Photo Credit: Jennie Anne Benigas



December 2016

“…a real sadness lay in the fact that she did not have a high school diploma.”



Tribute to Josephine Ferrara Schifferle (1916-1989)

Dear Reader,

December 14th is the 100th anniversary of my mother’s birth. This blog is dedicated to her memory. While I could write pages about her and the many wonderful qualities she possessed, I tell one story about her.
She came of age during the Great Depression, and her father and younger brother could not find work. She found a job, but had to leave high school one semester shy of earning her diploma. Her work in a factory kept food on the table and paid the rent.

She quietly related those sketchy details to me, but a real sadness lay in the fact that she did not have a high school diploma. She and my immigrant grandfather would lecture my brothers, my sister and me: “You’ve got to get your education.”

When she passed away, I found a 1939 newspaper clipping among her things. After reproducing it, I made the collage, “My Mother Sewing.” My reciprocally-inspired poem “purchased at the Provincetown Public Library yard sale” was written after returning home from a visit there (A Brush with Words, Autumn Light Press, 2013).

“My Mother Sewing,” 2003, collage, 24” by 18”


purchased at the Provincetown Public Library yard sale
(Women at Work: 153 Photographs by Lewis W. Hine,
edited by Jonathan L. Doherty, New York 1981)

its cover gradually giving up, shrugging off

the photograph of a dark-haired woman

sitting at a machine, head tipped toward its jaws

of black enamel, made me want to spend the fifty cents,

to save this paperback so I could find someone

who looked the way my mother did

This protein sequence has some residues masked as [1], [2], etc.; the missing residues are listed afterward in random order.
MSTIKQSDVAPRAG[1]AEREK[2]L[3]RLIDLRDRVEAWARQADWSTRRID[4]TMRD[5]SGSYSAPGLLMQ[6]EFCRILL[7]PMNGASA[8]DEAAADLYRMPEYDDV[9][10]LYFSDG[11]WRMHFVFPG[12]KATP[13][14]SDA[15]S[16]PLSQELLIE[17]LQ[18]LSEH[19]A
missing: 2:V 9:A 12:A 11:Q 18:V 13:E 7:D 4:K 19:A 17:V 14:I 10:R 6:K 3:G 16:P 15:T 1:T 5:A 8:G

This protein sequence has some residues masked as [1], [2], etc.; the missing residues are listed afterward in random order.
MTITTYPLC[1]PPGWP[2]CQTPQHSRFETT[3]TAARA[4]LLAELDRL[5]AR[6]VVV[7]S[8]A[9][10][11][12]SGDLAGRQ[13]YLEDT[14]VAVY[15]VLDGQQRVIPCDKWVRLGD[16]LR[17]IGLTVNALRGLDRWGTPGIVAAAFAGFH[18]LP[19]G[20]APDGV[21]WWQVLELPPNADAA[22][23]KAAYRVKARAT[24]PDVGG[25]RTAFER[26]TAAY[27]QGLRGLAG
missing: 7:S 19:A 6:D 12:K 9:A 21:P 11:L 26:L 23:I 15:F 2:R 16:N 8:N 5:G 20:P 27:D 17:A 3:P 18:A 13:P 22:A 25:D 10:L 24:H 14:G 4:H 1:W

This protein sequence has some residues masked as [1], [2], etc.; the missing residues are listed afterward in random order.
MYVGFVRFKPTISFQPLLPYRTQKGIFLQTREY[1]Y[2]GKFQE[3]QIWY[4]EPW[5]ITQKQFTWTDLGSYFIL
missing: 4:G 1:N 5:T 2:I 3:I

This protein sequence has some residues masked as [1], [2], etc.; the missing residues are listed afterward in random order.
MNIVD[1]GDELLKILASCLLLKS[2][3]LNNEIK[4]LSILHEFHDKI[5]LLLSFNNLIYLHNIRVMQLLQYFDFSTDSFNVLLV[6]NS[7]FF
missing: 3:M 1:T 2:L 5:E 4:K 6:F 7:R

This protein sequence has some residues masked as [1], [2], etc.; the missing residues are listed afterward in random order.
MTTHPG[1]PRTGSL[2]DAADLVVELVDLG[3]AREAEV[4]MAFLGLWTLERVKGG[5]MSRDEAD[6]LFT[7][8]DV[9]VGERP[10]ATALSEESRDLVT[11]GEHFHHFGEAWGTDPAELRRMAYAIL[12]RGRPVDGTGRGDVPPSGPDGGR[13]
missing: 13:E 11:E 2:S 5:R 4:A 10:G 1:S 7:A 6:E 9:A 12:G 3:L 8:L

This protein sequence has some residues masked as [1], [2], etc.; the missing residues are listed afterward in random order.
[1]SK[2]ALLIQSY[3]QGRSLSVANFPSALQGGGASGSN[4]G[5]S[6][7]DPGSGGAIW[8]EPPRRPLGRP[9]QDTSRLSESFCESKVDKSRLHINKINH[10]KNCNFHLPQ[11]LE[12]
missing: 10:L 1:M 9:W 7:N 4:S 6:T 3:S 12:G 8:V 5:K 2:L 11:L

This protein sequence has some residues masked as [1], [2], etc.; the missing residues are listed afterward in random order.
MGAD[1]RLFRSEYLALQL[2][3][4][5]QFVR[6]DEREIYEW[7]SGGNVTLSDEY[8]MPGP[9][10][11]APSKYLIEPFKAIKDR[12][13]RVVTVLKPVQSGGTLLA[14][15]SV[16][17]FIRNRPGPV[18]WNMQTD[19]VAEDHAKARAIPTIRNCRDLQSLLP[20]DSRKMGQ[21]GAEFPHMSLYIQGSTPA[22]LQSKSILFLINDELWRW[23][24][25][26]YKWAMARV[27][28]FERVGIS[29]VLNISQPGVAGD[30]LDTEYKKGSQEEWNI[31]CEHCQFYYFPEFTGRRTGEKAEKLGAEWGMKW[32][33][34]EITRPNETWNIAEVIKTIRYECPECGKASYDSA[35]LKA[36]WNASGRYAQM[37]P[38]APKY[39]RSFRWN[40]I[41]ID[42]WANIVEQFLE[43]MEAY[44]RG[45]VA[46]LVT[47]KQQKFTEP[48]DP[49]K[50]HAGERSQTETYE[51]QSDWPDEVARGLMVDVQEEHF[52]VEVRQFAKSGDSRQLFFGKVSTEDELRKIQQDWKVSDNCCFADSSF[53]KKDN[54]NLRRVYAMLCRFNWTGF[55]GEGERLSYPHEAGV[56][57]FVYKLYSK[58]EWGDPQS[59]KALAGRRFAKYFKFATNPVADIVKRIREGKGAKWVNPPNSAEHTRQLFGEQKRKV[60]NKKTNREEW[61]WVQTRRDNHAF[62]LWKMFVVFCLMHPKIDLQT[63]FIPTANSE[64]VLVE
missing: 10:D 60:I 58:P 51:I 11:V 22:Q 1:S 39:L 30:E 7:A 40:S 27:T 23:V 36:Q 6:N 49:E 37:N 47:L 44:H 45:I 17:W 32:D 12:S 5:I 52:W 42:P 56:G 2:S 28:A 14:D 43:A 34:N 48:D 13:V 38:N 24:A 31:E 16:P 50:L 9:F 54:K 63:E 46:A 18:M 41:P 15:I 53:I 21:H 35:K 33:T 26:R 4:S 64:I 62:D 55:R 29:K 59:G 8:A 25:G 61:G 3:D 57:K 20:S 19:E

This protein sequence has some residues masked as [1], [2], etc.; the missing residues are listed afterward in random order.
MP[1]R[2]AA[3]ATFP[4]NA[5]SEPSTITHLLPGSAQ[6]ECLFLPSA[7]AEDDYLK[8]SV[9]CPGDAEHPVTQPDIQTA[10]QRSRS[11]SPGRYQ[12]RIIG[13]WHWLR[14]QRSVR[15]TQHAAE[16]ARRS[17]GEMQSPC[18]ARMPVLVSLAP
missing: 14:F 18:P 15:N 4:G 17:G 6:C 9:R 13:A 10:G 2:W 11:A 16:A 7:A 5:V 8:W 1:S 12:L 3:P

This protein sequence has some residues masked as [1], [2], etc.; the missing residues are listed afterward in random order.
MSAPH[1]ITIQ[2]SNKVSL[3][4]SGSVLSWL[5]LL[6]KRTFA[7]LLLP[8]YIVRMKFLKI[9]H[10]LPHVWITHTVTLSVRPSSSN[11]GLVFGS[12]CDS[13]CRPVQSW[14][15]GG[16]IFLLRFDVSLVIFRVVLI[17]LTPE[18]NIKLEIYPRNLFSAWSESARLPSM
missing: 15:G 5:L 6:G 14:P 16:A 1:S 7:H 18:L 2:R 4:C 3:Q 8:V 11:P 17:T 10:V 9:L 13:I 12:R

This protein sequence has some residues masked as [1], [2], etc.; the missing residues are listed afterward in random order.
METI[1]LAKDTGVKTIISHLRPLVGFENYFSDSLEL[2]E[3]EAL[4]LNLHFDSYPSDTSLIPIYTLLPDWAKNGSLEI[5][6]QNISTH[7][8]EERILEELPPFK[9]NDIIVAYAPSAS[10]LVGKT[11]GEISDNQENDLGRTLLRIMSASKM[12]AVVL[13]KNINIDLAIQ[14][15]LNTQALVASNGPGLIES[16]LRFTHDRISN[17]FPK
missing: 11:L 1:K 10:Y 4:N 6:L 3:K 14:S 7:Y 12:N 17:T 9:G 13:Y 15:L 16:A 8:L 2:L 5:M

posing for the photographer at her Singer

made me go home and find the 1939 clipping,

my mother’s picture in The Courier Express

third in a line of four showing “Busy Hands in Buffalo”

at the Bernard Dress Manufacturing Company

made me remember our sewing machine

and one pink organza dress

lurking among the others she made for me,

the ones I never asked for because I wanted

store-bought, except that time when I knew

there wasn’t money for my graduation dress, and so

to do her a favor, I bought three patterns to show her

the neckline from one, sleeves from the second,

and skirt and bodice from the third

made me remember the way the light went out

in her eyes when I asked, Can you do this?

I knew that she would wail and cry as the needle

bound up on a seam, while undigested cloth

came back into her hands

made me read the clipping again, perky report

cheering on some 400 workers who

turn out 24,000 dresses each week

made me see my mother, at her 12-needle machine

feeding it cloth to gather, trim and shear,

made me finally understand

the cost of organza, wretched and pink

My mother, a woman who never learned to drive, would no doubt find the blogosphere an amazing development in literacy. And I hope she would be delighted that I told you about this part of her life.

Happy 100th Birthday, Ma.